Antenna gain is associated with the ability of the antenna or antenna system to direct the radiated power in a specific direction or conversely, absorb the power efficiently coming from a particular direction. Gain is regarded as the fundamental quantity of antenna as it relates to the efficiency of the antenna system.
The gain of the antenna is highly associated with the directivity. While the directivity shows complete dependency on the radiation pattern offered by the antenna.
Before exploring more details about antenna gain let us first have a look at the contents to be discussed here.
Content: Antenna Gain
- Gain of Antenna
- Antenna Gain Measurement
- Gain of Receiving Antenna
- Directive Gain
- Power Gain
What is an Antenna?
An antenna is regarded as a fundamental unit of wireless communication and is basically a transducer that changes one form of energy into another.
The antenna is designed to convert radio frequency electrical signal into the electromagnetic wave and the emitted EMW is further transmitted from an end to the other with the speed of light. This implies that transmitting the signal in a form of electromagnetic wave facilitates wireless communication with great speed and less distortion.
This is the reason antennas are used for transmission. However, not only transmission but the emitted electromagnetic wave is received at the other end by an antenna unit.
Thus, antenna facilitates easy signal transmission in wireless communication applications.
Gain of Antenna
Antennas are said to be passive devices. This is so because we know that active elements are the ones that generate a signal for their own operation.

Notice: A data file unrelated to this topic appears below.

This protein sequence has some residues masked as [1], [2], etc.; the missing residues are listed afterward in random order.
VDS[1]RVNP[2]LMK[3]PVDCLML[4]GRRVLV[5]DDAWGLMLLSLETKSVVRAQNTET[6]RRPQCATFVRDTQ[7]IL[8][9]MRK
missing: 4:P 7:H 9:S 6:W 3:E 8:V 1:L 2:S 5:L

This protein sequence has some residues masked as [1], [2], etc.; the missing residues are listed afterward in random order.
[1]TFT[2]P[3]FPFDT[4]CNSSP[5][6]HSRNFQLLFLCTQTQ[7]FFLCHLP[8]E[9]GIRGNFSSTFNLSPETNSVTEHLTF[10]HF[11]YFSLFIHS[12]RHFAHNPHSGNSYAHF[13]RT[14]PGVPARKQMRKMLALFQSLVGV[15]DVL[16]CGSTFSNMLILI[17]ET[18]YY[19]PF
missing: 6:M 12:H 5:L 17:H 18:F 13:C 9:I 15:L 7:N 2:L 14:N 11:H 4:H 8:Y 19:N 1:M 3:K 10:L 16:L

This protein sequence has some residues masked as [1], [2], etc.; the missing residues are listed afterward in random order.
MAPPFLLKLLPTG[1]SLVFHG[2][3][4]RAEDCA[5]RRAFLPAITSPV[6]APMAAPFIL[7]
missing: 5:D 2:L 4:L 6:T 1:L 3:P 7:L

While we have recently discussed that the antenna changes the applied electrical signal into an electromagnetic wave. This means an external signal is required to be applied at the input in order to convert it into EMW.
Hence antennas are regarded as passive elements. And due to this reason, shows variation and is not same always.
The antenna gain is regarded as a relative terminology that is determined by comparing the actual antenna with the reference one.
Antenna Gain Measurement
In the previous section, we have seen that the gain of the antenna is determined by making a comparison of the subject antenna with the reference antenna.
So, basically for measuring the gain of the antenna, a reference antenna must be considered at the initial level.
Generally, a hypothetical lossless isotropic antenna that is known to radiate equally in all the directions is used as a reference antenna. Although in some cases half-wave dipole antenna is also used as a reference, the isotropic radiator is mostly used.
The antenna gain is specified by direction in which most of the available power is radiated.
So, the antenna gain is defined as the ratio of maximal radiation intensity in a specific direction by the subject antenna to the maximal radiation intensity in the same direction by the reference antenna, keeping the input signal identical.
Hence, symbolically the gain of the antenna is given as:
Where the effect of losses is taken into consideration for both the antennas.
The isotropic radiator is omnidirectional in nature thus is said to possess 100% efficiency.
Thus, in this case, the gain of the antenna is denoted as G0 which corresponds to the gain w.r.t isotropic antenna.